Govs to Bush: Relief our job

Few support military taking charge in disaster response

By Bill Nichols and Richard Benedetto

WASHINGTON — There is almost no support among the nation's governors for President Bush's suggestion that the Pentagon could take the lead in responding to catastrophic natural disasters, a USA TODAY survey has found.

Of the 38 governors who responded to a request for reaction to Bush's comments, only two backed the idea: Republicans Mitt Romney of Massachusetts and Tim Pawlenty of Minnesota.

Half the state chief executives said they were opposed or had reservations, including Florida Gov. Jeb Bush, the president's brother. Eleven wanted more details before taking a position, and 12 did not respond.

Most governors who opposed the suggestion said they would resist any effort by Washington to usurp state control of disaster relief, even in a devastating event like Hurricane Katrina, in which more than 1,100 people died.

"Whether a governor is a Republican or Democrat, I would expect the response would be, ‘Hell no,' " said Michigan Gov. Jennifer Granholm, a Democrat.

Mississippi Gov. Haley Barbour, a Republican whose state was pummeled by Katrina, said some federal help might be necessary. "But we don't need them coming in and running things," Barbour spokesman Pete Smith said.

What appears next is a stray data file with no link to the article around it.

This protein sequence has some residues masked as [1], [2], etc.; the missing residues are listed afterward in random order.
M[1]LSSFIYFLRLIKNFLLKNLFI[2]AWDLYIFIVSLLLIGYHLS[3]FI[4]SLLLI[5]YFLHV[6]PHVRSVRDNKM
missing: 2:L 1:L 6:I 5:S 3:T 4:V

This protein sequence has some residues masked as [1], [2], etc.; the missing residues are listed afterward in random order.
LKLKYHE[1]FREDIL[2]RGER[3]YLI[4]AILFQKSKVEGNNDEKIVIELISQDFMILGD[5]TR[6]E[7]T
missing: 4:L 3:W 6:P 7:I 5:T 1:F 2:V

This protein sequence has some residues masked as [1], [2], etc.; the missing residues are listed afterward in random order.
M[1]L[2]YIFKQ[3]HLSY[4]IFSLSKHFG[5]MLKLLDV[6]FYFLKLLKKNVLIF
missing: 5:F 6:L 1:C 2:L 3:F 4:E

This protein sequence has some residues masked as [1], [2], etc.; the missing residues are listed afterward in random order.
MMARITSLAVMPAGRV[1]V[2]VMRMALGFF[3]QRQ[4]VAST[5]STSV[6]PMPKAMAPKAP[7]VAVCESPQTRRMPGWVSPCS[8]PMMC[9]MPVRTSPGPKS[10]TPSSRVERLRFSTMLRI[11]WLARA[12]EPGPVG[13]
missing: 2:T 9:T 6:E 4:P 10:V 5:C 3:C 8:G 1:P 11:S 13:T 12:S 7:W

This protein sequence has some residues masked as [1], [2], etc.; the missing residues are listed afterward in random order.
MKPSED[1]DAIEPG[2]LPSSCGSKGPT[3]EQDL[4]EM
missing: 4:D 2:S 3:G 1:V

Pawlenty said federal control in an "ultra-catastrophe" could bring quicker and more effective relief.

Romney said Bush's suggestion is worth a look. "A fair question to ask is, ‘If the federal government is paying the bill, should not it also be in command?' " he said.

Bush mentioned the idea after criticism of the sluggish federal response to Katrina. "Is there a circumstance in which the Department of Defense becomes the lead agency?" Bush asked Sept. 25. "That's going to be a very important consideration for Congress to think about."

Such a change could require congressional action. The Posse Comitatus Act of 1878, enacted post-Civil War, bars the military from domestic law enforcement duties unless there is a threat to authority. Most disaster relief is not police work, but actions such as making arrests or stopping traffic could overstep the existing law.

Some disaster-relief specialists back the idea. "The military must coordinate the first response in Category 3, 4 and certainly 5 hurricanes," said Thomas Panuzio, a former top Federal Emergency Management Agency official.

Many governors fear such an arrangement would add unneeded bureaucracy and raise the volatile issue of ceding control of state law enforcement to the U.S. military.

"I would never abdicate, nor would I expect any other governor to abdicate, the responsibility to protect the people of my state," said West Virginia Gov. Joe Manchin, a Democrat.

Jeb Bush, a Republican, believes that if the "state and local response is a complete failure, there might be a way for the federal government to step in. But a takeover is not appropriate," said spokesman Russell Schweiss.

"People in Washington, D.C., can yap all they want," said Montana's Democratic governor, Brian Schweitzer, "but they're not going to undermine the constitution of the state of Montana."